Have you been thinking of a shiny upgrade since? Are you stuck on whether the 13-inch MacBook Air or 24-inch iMac is better for you? After all, for many years we referred to the old Intel-powered smaller iMac “a MacBook on a stand.” They were both entry-level devices that cut features and sometimes had slower processors. I can imagine that work-from-home types may be trying to decide if they should invest in desktops with a biggest screen or smaller-screen portables for when the coffee shops and coworking spaces of the world reopen.
It’s the same M1 processor
We’re in a strange situation now, where nearly every Mac computer (as well as the new iPad Pro) has an identical M1 processor. There are a few variants where the 8-core central processing unit is paired with either seven or eight graphics processing unit cores, but other than that, the MacBook Air, 13-inch MacBook Pro, Mac Mini and new 24-inch iMac essentially have the same computer brain.
Our previousshows the performance differences between the MacBook Air, MacBook Pro (13-inch) and Mac Mini are minimal. We haven’t tested the new 24-inch iMac yet, but suspect it will line up neatly with the other M1 systems.
It may be difficult to figure out which new Mac to buy, especially if you’re used to weighing processor speed as one of the primary deciding factors in a new purchase. (If you’re not ready to abandon the Intel world, the 16-inch MacBook Pro, 27-inch iMac and a throwback 21.5-inch iMac — still available, but who knows for how long — run Intel CPUs.)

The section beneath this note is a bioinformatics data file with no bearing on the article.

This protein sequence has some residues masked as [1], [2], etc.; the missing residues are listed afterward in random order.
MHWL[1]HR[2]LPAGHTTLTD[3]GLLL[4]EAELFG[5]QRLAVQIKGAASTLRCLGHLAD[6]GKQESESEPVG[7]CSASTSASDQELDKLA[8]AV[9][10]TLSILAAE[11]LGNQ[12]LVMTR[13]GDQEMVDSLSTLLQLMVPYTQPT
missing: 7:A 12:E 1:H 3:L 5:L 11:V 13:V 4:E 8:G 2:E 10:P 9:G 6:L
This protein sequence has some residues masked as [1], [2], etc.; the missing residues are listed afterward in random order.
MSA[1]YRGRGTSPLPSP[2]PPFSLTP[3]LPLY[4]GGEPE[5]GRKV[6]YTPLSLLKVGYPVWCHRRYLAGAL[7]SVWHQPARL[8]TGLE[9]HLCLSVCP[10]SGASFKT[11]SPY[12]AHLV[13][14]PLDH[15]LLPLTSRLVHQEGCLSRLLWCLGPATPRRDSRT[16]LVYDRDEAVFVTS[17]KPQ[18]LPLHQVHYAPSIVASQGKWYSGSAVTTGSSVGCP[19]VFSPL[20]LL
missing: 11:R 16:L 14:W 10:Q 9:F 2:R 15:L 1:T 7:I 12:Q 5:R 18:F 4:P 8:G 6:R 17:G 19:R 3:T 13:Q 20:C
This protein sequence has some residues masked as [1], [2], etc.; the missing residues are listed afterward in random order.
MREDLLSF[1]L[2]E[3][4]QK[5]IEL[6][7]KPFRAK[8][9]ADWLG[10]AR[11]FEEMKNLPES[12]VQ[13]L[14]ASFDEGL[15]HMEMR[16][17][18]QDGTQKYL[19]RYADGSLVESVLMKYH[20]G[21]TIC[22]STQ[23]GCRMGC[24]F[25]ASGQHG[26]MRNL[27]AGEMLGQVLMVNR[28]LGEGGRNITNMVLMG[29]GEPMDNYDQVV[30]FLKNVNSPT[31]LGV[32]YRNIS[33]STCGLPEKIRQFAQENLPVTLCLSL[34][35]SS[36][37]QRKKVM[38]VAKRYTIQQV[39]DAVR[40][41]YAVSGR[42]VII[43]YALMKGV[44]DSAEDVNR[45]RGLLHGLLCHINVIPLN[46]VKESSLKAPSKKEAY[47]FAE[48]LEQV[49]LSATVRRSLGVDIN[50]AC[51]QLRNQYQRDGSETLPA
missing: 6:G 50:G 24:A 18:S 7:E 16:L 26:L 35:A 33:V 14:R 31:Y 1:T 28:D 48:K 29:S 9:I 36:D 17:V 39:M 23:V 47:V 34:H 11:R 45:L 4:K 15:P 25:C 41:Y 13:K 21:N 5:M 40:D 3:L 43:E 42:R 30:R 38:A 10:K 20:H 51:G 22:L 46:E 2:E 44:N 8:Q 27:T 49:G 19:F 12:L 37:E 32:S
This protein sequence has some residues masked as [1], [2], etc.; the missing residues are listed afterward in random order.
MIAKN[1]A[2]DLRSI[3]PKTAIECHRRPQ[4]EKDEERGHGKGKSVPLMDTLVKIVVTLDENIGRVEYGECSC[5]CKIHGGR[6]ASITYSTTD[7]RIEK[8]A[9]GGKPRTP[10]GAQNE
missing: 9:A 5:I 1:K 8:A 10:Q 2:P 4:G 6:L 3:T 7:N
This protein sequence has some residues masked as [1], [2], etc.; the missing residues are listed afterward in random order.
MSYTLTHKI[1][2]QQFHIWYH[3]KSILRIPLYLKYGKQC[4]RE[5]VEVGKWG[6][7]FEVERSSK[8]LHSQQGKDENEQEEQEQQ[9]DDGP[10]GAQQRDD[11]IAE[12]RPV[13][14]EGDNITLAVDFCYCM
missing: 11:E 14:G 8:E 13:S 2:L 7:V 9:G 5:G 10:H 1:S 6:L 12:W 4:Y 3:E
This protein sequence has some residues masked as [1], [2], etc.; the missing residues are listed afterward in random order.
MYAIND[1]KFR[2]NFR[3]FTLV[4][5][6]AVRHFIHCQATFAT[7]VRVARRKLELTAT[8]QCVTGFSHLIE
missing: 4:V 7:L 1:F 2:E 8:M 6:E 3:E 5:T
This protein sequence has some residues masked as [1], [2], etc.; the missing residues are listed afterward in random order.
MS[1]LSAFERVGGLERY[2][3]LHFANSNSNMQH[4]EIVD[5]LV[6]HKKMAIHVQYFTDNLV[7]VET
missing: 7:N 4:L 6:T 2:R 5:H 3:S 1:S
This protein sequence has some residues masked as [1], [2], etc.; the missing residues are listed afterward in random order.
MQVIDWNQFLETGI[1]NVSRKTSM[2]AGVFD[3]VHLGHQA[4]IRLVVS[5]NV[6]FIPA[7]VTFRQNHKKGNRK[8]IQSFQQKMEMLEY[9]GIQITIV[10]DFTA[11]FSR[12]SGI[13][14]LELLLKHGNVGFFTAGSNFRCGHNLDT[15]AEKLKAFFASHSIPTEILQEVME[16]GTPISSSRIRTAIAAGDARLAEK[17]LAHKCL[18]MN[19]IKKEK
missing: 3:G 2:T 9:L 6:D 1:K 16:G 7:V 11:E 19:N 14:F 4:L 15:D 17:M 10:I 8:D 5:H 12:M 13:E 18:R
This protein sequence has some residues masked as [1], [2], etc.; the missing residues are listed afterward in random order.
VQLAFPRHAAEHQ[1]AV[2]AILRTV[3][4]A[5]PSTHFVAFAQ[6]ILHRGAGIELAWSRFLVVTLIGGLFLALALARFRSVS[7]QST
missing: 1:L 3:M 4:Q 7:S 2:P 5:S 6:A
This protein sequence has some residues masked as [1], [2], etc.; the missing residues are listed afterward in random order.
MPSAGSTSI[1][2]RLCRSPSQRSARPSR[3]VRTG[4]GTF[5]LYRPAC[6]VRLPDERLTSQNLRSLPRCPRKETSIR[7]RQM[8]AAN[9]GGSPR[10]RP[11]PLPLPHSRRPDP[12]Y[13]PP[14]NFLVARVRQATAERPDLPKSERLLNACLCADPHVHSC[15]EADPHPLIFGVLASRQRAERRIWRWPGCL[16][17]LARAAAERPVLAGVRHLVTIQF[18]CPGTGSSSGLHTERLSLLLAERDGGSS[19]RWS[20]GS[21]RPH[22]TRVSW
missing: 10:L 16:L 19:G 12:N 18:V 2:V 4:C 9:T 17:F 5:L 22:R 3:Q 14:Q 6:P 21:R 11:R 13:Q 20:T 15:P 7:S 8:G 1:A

I recently, and at least there you’re dealing with two entirely different operating systems. But I also warned of an eventual Apple device singularity, where the differences between tablets, phones, and computers all but disappear.
The differences are in the (finer) details
Yes, one’s an all-in-desktop and the other is a laptop. And the iMac starts at $300 more, for the same CPU, RAM and storage.
Once you get past that, the most important difference. It’s similar to the 1080p (or full HD) camera in last year’s 27-inch iMac, making those the only two current Macs with full HD cameras. In the 27-inch iMac, I loved the camera, and it was miles better than the 720p camera in every single MacBook. Those MacBook webcams weren’t considered great pre-COVID, and they hold up even less well now that so many people spend so much time in video meetings.
Apple says the 24-inch iMac camera is actually even newer hardware than the camera in the 27-inch iMac, and further, that the M1-optimized camera software can control lighting, color temperature and exposure even better. We’ll see, but I’m already sold on the 1080p camera from last year.
The iMac also has more and larger speakers, and a larger, higher-resolution display (that also gets brighter, according to Apple).
On the other hand, the MacBook Air now includes Touch ID built right into the keyboard. In the iMac, you’ll have to either trade up from the $1,299 model to the $1,499 one to get the keyboard with Touch ID built in, or else add it as an upgrade to the $1,299 build, although we don’t know how much extra it will cost yet. The Touch ID keyboard (yes, in corresponding colors) won’t be available as a separate purchase, at least initially.
When we get the new iMac in for benchmarking, we’ll have a much better sense of just how it performs and compares to the MacBook Air. In the meantime, the chart below sums up just how similar, and how different, they are.
24-inch iMac vs. MacBook Air
|24-inch iMac||13-inch MacBook Air|
|Base price||$1,299, £1,249, AU$1,899||$999, £999, AU$1,599|
|CPU||8-Core CPU 7-Core GPU||8-Core CPU 7-Core GPU|
|Storage||256GB storage||256GB storage|
|RAM||8GB RAM||8GB RAM|
|Ports||Two Thunderbolt / USB 4 ports||Two Thunderbolt / USB 4 ports|
|Display||24-inch, 4,480×2,520 pixels, 500 nits||13.3-inch, 2,560×1,600 pixels, 400 nits|
|Audio||Six-speaker system||Stereo speakers|
|Webcam||1080p FaceTime HD camera||720p FaceTime camera|
|Touch ID||Available with an upgraded keyboard||Included|